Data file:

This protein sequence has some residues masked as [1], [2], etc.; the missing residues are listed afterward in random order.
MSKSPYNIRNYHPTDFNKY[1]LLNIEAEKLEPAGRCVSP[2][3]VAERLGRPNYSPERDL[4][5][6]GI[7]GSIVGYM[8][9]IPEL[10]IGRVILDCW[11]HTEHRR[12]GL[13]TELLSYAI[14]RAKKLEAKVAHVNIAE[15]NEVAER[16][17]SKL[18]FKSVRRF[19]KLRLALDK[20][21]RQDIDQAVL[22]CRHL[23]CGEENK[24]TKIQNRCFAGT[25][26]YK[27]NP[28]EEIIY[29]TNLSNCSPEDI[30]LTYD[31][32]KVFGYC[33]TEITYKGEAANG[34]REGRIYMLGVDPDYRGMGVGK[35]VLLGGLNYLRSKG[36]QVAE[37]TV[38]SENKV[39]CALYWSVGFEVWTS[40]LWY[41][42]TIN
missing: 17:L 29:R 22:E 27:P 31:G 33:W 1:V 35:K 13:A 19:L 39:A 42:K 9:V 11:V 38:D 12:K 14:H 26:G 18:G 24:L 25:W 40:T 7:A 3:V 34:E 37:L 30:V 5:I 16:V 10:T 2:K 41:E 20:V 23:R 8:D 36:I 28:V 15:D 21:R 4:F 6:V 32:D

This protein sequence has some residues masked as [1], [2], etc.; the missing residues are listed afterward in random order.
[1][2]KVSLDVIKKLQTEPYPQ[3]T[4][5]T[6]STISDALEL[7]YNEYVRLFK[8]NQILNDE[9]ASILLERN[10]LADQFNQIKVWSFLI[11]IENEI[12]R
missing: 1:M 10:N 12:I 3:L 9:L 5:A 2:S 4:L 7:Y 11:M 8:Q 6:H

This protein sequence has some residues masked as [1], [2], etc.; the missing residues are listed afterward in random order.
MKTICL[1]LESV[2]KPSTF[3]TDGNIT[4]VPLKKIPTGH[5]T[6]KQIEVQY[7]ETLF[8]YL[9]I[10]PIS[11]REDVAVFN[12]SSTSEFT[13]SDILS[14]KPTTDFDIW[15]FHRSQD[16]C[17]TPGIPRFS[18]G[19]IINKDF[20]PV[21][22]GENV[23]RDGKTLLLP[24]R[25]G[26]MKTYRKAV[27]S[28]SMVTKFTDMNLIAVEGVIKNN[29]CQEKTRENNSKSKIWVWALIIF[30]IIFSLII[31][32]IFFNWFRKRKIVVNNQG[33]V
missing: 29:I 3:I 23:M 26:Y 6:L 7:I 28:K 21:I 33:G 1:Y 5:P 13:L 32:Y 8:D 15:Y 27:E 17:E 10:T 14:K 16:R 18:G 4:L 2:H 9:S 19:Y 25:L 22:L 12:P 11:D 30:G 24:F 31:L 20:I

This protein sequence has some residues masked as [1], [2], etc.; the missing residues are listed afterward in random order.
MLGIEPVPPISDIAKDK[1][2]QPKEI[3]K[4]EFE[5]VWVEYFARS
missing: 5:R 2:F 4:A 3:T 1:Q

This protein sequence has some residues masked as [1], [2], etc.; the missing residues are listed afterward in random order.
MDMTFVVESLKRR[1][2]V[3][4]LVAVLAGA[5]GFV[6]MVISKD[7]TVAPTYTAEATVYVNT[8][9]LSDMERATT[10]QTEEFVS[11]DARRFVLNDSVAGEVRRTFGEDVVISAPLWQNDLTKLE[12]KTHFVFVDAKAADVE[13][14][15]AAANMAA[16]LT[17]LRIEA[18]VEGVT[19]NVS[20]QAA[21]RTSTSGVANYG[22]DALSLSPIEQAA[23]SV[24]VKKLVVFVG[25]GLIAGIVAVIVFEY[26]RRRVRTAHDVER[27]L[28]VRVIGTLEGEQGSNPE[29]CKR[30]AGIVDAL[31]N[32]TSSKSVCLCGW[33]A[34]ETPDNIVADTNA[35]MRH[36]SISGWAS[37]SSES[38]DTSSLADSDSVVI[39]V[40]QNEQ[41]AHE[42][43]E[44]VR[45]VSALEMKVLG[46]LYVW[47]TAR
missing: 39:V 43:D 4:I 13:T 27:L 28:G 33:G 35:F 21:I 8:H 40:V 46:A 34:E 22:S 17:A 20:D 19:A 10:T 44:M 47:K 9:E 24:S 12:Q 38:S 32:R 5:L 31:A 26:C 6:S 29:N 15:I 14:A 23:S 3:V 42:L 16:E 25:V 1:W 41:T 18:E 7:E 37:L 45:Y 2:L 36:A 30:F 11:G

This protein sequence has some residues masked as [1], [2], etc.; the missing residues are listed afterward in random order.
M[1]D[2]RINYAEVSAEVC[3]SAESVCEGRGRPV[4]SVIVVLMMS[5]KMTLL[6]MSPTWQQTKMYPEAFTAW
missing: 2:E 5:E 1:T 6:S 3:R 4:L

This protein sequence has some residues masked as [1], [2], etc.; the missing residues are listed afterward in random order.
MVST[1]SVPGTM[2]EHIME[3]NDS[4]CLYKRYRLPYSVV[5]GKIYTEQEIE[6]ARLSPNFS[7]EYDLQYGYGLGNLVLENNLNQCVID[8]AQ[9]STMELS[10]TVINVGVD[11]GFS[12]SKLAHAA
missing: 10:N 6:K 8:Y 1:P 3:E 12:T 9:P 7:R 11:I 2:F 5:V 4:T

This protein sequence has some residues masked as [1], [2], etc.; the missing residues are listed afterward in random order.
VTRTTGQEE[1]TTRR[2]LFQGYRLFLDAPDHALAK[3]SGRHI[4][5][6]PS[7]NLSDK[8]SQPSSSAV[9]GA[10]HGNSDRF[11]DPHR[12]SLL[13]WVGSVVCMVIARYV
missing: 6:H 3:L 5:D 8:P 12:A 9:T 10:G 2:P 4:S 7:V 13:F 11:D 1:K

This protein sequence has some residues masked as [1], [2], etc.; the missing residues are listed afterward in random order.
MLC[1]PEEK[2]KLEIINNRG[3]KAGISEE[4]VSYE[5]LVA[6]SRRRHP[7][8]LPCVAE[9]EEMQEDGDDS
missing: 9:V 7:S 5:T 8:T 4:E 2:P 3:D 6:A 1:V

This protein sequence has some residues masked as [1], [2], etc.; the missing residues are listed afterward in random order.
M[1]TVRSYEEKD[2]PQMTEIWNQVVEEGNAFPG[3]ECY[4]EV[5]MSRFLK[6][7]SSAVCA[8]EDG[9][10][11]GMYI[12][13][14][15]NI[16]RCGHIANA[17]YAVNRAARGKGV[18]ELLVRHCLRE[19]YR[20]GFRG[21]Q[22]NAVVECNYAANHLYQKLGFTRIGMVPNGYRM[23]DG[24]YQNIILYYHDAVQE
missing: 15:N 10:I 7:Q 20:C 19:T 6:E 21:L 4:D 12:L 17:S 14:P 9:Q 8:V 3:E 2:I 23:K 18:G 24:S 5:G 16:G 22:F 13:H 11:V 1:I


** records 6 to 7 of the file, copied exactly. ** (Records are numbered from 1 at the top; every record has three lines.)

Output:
This protein sequence has some residues masked as [1], [2], etc.; the missing residues are listed afterward in random order.
M[1]D[2]RINYAEVSAEVC[3]SAESVCEGRGRPV[4]SVIVVLMMS[5]KMTLL[6]MSPTWQQTKMYPEAFTAW
missing: 2:E 5:E 1:T 6:S 3:R 4:L

This protein sequence has some residues masked as [1], [2], etc.; the missing residues are listed afterward in random order.
MVST[1]SVPGTM[2]EHIME[3]NDS[4]CLYKRYRLPYSVV[5]GKIYTEQEIE[6]ARLSPNFS[7]EYDLQYGYGLGNLVLENNLNQCVID[8]AQ[9]STMELS[10]TVINVGVD[11]GFS[12]SKLAHAA
missing: 10:N 6:K 8:Y 1:P 3:E 12:T 9:P 7:R 11:I 2:F 5:V 4:T